‘Then there’s an anti-tax, anti-everything crowd that opposes any vision that Tulsa city and county leaders and business leaders propose to improve our area. They are against everything and I think they are truly misguided.

“I’m a conservative businessman. I don’t like paying excessive taxes, but the fact is that taxes are the price we pay for living in the kind of community in which we choose to live.

“Do Tulsans want to live in cities like Joplin, Mo., Toledo, Ohio or Detroit? I hope not.

“If we fail to invest in ourselves then companies considering a move to Tulsa will not invest in us either.

“There are other critics who complain that before we spend money on river development we should spend money to fix the roads and bridges of Tulsa.

“The fact is that Tulsa doesn’t have the money from sales tax receipts to adequately fund our maintenance needs.

“Consider: At the present time the sales tax is 8.51 percent. Four and a half of those cents goes to the state. Three cents go to the city of Tulsa. The rest goes to the county.

“Out of the three-cents Tulsa receives, two go to the operating find for police and fire protection and city administration. The other penny is supposed to go for capital improvements.

“Right now we’re spending about $25 million on road and bridge maintenance which is about half of what we need to maintain them at their current levels. We fall further and further behind every year, which will ultimately result in even greater cost.

“There are ways to attack the maintenance problem. We can increase taxes, which gives us a sort of Band-Aid fix but does nothing for economic development.

“We can pass General Obligation bonds that will increase ad valorem taxes.

“The best way is to provide maintenance funds through an increased tax base which is exactly what a river project will do.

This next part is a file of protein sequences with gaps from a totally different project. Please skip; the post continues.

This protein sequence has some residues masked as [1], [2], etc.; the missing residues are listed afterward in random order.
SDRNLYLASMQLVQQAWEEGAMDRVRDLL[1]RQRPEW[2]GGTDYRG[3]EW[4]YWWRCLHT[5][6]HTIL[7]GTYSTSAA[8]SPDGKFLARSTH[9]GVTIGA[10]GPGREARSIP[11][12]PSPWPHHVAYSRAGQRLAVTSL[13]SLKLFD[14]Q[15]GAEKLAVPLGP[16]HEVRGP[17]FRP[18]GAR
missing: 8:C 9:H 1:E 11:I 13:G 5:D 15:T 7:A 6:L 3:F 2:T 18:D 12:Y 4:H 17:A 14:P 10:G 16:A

“Just look at what Oklahoma City has accomplished with their MAPS program and a concrete-lined river with wooden boats running up and down it. It has rejuvenated the city and provided them with an economic boom.

“Similar programs like the river walk in Louisville, Ky., the arena in Manchester, N.H. and the refurbished warehouses in Memphis, TN have revitalized their downtowns and brought economic prosperity for the entire metropolitan areas.

“This is the defining moment for Tulsa. Because of the philanthropy of generous Tulsa families we now have the opportunity to build the star attraction that will help young people in Tulsa and attract businesses because of the enhanced quality of life.

“This is an unprecedented giving of private funds that will benefit all the public.

“Tulsa once approved a 4/10s of a cent tax in an attempt to attract Boeing. It didn’t happen.

“The economic boom that will result from this river project will be of far greater economic impact that we would have gotten from landing Boeing.

“It is a bargain. The net cost to a family of four with an annual income of $50,000 will be about $100, or less than the cost of a pizza a month. There will be no tax on the elderly and people whose income is low as defined by the state and federal governments will receive rebates.

“And there is a sunset provision with this tax. It doesn’t go on forever. When the seven years are up or the $282 million has been collected it will cease, but its benefits will go on past the lifetimes of the youngest of us.

“Remember, the private funds donated will never materialize if the project is defeated. If we don’t do this we will forever lose the opportunity afforded by the philanthropy of these foundations.
“It’s now or never!”

Updated 09-24-2007